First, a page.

Not even the iOS App Store‘s curation policy is invulnerable to accidentally letting in some malware, as evidenced by a new app, “Find and Call,” which invaded both the App Store and Google Play, but has now been booted from both stores.
The malware, first reported by security firm Kaspersky Labs, uploads an end user’s contact list to a remote server and uses that information to spam those contacts with text messages and emails, spoofing them to appear to come from the original user’s accounts.
The app has since been removed from both the iOS App Store and Google Play. Google Play was actually the first marketplace to remove the malware. Later, Apple sent the following statement to the media: “The Find & Call app has been removed from the App Store due to its unauthorized use of users’ Address Book data, a violation of App Store guidelines.”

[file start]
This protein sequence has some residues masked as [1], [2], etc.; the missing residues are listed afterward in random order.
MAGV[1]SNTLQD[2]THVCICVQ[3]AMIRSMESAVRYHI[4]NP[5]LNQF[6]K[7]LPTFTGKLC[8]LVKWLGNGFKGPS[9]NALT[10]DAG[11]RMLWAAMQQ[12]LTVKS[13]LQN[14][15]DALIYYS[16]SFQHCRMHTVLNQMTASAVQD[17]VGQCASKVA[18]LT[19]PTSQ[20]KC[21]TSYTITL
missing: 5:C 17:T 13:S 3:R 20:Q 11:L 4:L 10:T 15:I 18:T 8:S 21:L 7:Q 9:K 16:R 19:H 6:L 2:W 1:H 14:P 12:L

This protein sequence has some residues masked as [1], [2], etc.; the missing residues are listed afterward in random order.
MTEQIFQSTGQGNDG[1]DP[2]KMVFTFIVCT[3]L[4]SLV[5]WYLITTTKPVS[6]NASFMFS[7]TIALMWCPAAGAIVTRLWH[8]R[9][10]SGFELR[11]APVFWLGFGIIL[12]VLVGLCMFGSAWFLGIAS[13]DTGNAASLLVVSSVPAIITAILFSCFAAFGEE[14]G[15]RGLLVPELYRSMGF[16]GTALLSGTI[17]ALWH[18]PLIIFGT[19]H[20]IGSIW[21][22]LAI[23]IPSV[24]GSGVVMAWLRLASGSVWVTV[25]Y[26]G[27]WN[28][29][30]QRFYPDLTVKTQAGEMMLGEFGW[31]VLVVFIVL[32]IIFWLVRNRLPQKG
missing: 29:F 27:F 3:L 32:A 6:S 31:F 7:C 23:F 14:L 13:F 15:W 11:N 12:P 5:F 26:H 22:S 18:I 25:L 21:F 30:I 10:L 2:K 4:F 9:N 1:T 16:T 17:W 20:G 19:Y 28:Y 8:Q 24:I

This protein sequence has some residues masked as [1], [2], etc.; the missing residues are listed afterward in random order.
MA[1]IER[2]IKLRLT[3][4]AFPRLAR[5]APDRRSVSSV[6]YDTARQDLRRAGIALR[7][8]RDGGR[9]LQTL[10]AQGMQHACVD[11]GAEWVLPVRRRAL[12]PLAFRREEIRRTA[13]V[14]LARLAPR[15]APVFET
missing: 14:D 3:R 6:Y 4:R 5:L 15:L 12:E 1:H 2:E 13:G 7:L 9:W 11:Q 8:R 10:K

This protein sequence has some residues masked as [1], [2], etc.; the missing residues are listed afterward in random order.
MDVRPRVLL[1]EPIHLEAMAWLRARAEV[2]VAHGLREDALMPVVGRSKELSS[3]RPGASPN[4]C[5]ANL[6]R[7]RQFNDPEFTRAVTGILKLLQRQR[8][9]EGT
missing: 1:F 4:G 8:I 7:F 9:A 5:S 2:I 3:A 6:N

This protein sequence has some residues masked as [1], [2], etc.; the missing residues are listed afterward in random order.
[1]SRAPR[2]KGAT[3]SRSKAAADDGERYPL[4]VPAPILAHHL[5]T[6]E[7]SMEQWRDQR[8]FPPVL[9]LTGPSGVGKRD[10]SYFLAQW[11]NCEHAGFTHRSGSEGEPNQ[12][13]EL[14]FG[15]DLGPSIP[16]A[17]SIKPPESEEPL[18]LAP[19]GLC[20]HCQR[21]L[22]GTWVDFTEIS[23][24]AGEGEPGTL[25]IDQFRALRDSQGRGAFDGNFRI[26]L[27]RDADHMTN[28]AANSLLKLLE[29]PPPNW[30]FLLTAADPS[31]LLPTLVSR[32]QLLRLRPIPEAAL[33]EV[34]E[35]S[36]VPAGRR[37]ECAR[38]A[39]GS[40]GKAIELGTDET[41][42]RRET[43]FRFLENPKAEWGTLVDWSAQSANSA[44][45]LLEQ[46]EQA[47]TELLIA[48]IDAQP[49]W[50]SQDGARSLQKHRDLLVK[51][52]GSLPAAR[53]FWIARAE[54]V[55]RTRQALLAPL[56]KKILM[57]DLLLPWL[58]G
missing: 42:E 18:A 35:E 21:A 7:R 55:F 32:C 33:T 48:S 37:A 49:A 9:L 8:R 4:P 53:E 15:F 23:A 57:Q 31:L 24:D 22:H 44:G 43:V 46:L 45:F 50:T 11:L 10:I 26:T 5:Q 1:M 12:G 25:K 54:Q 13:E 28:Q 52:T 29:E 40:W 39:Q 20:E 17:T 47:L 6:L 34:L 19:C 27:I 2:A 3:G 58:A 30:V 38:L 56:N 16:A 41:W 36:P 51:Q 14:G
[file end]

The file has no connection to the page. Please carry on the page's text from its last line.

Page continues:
Indeed, that was a rather unusually mild way of putting it.
The curated aspect of the App Store means that these sort of occurrences are few and far between. It doesn’t, however, mean that they can never occur. Last year, security researcher Charlie Miller discovered a way to slip unsigned code into an app that was approved for entry into the App Store.
While his app was a benign demonstration app, it still showed that nothing, not even the App Store curation process, is proof against all malware.
The “Find and Call” app, however, is believed to be the first live spamware to make it into the App Store.